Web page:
FOX 32's Dane Placko contributed to this report
CHICAGO (AP) — Illinois would regulate daily fantasy sports websites and add consumer protections under a proposal filed Tuesday by a state legislator who said his plan could spark discussions about how to handle a fast-growing industry under scrutiny nationwide.
Under the legislation, using sites such as DraftKings and FanDuel wouldn't be considered gambling in Illinois, but companies would need policies for audits and barring employees from competing. The legislation also prohibits players under 18 and allows sites to check players for child support obligations or tax liens.
Rep. Mike Zalewski, a Riverside Democrat, said his plan could be at the forefront of overseeing the popular emerging technology where some payouts top $1 million.
"Players with interests are protected. We don't have people playing the games who shouldn't be playing," he said. "We should have some best practices to make sure everyone has a level playing field."
The Illinois legislation comes as other states are trying to determine whether the popular websites are legal.
Earlier this month, Nevada regulators ordered them shut down, saying they couldn't operate without a gambling license. The sites insist they are skill-based wagers, not luck-based, so gambling regulations don't apply.
"Game of chance or game of skill is still a game. And it still effects a person's brain the same way," said Anita Pindiur.
Pindiur is a counselor who works with people addicted to gambling. She says they are starting to see patients who regularly play daily fantasy sports as part of a larger gambling addiction, and she hopes the bill requires the companies to earmark funds for treatment.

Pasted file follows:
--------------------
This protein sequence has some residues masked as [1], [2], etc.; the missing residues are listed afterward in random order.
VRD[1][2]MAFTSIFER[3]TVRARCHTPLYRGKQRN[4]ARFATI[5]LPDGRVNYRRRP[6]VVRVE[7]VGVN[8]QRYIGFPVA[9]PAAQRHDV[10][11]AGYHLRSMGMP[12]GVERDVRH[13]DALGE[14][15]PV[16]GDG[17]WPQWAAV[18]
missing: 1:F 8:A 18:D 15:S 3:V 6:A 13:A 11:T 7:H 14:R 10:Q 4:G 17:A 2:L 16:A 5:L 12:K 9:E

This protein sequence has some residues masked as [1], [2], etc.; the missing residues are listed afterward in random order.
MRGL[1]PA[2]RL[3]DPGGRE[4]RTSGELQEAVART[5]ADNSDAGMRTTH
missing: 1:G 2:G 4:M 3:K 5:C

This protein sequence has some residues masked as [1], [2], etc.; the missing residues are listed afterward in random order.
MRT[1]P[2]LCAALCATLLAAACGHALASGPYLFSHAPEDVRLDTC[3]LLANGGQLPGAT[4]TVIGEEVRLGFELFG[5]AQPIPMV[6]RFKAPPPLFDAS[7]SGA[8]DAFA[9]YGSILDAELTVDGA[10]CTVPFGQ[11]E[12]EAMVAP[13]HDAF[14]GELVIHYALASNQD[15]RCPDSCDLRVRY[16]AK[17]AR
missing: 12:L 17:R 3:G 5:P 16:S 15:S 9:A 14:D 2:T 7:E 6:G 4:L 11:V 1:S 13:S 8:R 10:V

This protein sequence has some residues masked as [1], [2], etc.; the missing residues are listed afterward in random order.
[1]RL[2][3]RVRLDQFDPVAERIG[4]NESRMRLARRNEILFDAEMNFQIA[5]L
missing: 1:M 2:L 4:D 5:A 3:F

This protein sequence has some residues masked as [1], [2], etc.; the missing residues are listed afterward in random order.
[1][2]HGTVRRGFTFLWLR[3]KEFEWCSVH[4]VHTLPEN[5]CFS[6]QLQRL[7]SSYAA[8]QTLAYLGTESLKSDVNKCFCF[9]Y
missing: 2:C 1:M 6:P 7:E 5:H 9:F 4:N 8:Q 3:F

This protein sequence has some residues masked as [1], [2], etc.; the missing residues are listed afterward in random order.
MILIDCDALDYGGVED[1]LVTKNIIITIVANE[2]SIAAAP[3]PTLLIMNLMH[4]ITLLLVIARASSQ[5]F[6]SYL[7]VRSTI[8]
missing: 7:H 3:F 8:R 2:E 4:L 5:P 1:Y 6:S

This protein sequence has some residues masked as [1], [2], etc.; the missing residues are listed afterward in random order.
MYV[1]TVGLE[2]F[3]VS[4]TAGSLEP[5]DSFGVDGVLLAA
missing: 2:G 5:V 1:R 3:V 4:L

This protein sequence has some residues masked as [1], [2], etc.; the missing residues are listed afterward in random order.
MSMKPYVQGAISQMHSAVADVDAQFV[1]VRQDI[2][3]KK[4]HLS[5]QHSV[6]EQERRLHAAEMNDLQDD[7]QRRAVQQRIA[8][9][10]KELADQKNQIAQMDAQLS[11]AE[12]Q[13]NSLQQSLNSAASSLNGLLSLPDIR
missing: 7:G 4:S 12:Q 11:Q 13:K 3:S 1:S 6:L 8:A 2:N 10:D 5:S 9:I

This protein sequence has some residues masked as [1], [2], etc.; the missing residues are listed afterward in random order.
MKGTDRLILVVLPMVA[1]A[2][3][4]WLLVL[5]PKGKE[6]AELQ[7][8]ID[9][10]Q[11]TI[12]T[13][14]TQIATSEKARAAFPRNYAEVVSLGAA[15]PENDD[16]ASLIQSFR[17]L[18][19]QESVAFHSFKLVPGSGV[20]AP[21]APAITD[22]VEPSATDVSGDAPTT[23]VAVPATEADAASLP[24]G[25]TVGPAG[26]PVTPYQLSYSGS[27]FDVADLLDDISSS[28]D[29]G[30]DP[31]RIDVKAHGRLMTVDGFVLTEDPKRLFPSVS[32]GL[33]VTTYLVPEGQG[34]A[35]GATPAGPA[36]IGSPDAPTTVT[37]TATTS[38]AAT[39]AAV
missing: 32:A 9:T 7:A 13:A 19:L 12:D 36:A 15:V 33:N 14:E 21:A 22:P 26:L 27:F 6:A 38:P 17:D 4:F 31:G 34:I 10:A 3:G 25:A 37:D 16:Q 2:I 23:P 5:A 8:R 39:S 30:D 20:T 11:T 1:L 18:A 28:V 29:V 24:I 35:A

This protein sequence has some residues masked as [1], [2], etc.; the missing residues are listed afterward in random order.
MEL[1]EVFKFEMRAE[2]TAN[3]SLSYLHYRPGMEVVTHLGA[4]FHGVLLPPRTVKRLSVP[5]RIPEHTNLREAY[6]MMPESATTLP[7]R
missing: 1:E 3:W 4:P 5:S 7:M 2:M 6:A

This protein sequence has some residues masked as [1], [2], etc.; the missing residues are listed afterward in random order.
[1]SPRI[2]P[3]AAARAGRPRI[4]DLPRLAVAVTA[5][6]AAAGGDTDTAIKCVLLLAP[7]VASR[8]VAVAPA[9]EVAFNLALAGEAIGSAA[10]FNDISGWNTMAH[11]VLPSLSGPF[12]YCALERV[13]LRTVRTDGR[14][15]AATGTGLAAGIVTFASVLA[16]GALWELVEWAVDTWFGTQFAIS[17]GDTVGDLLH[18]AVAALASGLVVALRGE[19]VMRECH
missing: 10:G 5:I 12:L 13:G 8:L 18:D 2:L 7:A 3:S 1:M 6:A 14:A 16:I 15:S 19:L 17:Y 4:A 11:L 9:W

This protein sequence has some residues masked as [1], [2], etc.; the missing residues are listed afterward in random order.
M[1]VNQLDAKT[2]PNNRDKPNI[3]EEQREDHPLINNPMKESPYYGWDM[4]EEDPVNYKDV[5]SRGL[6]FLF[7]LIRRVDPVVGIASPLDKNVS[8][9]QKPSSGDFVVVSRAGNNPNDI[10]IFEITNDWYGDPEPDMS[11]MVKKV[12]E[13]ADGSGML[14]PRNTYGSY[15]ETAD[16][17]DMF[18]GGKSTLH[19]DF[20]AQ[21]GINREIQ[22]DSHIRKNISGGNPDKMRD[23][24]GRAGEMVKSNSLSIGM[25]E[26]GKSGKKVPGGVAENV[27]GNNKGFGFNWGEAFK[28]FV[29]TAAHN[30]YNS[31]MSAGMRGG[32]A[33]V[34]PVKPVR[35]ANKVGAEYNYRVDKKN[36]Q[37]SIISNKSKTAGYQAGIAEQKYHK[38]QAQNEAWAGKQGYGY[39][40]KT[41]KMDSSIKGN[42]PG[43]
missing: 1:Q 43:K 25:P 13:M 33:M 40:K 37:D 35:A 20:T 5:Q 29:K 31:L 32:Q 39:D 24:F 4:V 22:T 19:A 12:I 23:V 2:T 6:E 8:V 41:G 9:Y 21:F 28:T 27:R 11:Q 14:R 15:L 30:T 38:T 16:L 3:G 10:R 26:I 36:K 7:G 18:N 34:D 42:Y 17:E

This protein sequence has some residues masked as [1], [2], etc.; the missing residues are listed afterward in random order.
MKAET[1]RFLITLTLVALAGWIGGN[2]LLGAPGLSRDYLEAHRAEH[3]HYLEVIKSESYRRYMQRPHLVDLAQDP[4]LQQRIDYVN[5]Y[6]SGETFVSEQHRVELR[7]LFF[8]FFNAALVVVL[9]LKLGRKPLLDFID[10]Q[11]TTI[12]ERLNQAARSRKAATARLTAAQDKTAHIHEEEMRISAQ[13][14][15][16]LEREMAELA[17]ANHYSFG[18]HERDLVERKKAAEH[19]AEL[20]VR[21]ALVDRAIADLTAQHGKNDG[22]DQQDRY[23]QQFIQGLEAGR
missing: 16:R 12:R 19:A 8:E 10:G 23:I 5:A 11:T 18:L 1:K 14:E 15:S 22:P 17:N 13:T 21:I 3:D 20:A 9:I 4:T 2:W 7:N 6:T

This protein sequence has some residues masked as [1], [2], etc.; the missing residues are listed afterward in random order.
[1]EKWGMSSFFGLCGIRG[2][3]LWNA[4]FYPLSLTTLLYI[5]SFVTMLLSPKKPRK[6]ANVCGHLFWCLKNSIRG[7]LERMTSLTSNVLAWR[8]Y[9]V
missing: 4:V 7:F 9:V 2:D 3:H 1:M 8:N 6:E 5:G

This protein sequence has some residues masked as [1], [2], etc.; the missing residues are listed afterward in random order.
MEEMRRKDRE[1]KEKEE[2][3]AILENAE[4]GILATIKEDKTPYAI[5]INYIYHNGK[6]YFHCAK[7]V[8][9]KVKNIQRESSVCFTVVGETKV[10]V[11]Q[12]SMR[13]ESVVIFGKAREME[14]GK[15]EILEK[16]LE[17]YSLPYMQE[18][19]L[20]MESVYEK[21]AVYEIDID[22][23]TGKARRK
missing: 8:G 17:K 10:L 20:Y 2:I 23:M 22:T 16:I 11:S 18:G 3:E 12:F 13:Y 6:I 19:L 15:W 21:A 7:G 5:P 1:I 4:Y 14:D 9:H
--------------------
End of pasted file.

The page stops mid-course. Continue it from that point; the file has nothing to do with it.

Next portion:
"Like anything else, if there's exposure there's a percentage of people who will be suffering and will have a problem and will develop an addiction," Pindiur said.
Illinois Gaming Board spokesman Gene O'Shea wouldn't comment on the legislation Tuesday, saying such sites are "currently under review" in the state. He previously said he believes the sites are illegal in Illinois, and the board would seek a legal opinion. Illinois Attorney General Lisa Madigan's office said Tuesday that no opinion had been issued.
The industry, which points to an exemption under a 2006 Internet gambling act, appeared on board with the Illinois proposal. Boston-based DraftKings said in a company statement that the legislation "represents a reasonable and measured step toward oversight of fantasy sports."
IN A STATEMENT, FANDUEL SAYS: "(We have) always focused on maintaining the integrity of our games and the trust of our players. We welcome the opportunity to work with Rep. Zalewski and lawmakers in Illinois to safeguard consumers, introduce best practices that the entire fantasy industry can adhere to."
Zalewski said he would pursue the legislation in the spring. Legislative Democrats and first-term Republican Gov. Bruce Rauner are at an impasse over a state budget for the fiscal year that began in July.
The legislation is HB4323.